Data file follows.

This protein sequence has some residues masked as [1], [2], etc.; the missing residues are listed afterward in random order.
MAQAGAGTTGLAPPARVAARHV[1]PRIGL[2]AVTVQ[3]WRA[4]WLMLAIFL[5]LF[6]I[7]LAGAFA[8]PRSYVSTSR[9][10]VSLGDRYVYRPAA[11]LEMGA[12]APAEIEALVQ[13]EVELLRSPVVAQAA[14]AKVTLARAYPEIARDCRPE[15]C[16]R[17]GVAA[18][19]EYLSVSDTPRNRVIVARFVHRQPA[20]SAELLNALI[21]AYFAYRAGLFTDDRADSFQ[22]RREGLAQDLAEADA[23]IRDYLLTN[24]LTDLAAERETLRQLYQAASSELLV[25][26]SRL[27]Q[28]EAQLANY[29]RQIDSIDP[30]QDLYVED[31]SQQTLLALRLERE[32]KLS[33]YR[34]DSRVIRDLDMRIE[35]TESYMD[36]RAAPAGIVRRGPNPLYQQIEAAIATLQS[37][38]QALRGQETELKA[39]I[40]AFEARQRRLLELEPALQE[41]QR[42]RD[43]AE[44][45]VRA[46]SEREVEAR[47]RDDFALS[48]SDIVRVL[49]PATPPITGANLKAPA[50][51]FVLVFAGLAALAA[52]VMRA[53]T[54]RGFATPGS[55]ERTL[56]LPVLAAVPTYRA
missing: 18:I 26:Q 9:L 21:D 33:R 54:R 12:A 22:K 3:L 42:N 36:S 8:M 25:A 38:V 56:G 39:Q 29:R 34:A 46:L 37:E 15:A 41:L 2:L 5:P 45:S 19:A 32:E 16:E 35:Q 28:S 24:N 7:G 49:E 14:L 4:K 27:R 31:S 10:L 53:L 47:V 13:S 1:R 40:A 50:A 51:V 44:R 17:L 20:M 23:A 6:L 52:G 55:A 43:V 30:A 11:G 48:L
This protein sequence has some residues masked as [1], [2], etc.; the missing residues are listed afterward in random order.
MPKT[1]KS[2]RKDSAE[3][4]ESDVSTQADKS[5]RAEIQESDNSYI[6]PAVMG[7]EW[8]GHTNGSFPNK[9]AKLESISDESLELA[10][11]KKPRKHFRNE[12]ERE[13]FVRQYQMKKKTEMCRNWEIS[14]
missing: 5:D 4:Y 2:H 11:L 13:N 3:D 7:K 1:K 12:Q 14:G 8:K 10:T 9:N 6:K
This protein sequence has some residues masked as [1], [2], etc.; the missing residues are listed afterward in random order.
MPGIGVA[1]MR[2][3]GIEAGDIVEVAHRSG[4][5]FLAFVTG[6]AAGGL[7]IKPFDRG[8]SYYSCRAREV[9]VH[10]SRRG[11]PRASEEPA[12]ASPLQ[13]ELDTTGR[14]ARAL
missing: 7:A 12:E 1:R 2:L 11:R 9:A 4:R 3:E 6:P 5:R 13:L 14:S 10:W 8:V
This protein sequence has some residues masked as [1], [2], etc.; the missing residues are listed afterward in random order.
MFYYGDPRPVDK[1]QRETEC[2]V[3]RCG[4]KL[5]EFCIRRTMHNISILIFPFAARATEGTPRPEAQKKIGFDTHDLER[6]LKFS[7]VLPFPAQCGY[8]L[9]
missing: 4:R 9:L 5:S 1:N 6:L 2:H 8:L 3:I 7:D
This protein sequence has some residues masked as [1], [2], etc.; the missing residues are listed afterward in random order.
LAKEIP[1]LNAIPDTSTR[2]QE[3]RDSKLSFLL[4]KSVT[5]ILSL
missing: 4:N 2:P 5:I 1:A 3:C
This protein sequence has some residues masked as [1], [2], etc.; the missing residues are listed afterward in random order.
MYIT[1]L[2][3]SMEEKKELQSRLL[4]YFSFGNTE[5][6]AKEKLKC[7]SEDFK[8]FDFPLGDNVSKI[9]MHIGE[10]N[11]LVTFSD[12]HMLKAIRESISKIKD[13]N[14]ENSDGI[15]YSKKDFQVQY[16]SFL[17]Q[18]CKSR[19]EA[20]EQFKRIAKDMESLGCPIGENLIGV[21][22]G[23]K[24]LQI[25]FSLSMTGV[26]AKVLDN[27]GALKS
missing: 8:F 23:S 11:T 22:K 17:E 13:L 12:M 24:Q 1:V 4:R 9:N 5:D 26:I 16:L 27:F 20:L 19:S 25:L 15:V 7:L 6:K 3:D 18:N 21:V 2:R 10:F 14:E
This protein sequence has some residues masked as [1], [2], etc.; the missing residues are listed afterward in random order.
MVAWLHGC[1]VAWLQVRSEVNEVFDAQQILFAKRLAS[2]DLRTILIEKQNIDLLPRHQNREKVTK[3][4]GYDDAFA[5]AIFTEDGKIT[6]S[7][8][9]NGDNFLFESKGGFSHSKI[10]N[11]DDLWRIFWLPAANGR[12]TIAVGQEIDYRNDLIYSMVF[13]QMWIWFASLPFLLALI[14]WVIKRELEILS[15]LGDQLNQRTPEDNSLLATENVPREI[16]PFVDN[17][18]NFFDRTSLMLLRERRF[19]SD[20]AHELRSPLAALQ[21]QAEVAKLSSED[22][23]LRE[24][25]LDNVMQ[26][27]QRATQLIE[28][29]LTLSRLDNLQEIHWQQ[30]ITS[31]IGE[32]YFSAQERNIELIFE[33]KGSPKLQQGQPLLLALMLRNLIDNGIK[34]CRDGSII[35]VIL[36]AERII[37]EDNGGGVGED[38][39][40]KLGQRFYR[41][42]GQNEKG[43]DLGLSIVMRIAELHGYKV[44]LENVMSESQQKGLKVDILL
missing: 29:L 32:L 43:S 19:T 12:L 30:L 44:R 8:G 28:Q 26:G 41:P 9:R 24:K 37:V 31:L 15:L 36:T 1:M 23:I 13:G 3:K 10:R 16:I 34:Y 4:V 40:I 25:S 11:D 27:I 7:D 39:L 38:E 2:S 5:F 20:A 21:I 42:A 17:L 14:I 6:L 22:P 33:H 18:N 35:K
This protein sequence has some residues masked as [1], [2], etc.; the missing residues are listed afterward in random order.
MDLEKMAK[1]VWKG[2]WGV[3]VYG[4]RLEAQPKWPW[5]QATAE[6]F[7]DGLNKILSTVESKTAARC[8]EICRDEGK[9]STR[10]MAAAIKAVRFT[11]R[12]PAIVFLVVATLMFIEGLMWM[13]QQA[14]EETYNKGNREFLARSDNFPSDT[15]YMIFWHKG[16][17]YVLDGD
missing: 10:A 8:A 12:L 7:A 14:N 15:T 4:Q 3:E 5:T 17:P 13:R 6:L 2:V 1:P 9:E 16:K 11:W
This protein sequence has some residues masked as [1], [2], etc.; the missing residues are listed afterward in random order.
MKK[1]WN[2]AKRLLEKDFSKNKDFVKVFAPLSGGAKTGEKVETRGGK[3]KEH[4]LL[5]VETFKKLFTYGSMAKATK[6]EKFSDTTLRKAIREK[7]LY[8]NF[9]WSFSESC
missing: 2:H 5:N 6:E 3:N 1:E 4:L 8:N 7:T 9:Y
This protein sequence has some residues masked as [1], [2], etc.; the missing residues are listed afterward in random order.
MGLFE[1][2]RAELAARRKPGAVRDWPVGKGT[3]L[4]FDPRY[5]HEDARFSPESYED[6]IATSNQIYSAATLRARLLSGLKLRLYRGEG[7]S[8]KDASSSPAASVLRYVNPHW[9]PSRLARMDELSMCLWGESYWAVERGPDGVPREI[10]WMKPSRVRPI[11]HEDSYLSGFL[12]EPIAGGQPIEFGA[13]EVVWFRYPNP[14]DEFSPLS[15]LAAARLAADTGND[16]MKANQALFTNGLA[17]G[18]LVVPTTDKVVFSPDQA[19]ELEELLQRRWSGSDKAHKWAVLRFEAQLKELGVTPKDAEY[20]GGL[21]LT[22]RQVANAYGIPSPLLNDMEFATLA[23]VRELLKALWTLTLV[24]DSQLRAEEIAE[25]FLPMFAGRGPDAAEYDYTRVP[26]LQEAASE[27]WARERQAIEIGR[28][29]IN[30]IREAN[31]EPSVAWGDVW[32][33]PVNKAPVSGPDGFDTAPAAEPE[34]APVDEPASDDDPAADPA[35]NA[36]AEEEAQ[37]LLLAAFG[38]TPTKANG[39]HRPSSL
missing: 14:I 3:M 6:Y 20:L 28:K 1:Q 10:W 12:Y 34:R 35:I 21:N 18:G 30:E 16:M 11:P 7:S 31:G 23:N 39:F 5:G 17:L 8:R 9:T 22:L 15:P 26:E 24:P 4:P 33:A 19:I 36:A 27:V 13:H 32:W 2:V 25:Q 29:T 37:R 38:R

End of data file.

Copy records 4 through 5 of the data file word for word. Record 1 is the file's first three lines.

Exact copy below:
This protein sequence has some residues masked as [1], [2], etc.; the missing residues are listed afterward in random order.
MFYYGDPRPVDK[1]QRETEC[2]V[3]RCG[4]KL[5]EFCIRRTMHNISILIFPFAARATEGTPRPEAQKKIGFDTHDLER[6]LKFS[7]VLPFPAQCGY[8]L[9]
missing: 4:R 9:L 5:S 1:N 6:L 2:H 8:L 3:I 7:D
This protein sequence has some residues masked as [1], [2], etc.; the missing residues are listed afterward in random order.
LAKEIP[1]LNAIPDTSTR[2]QE[3]RDSKLSFLL[4]KSVT[5]ILSL
missing: 4:N 2:P 5:I 1:A 3:C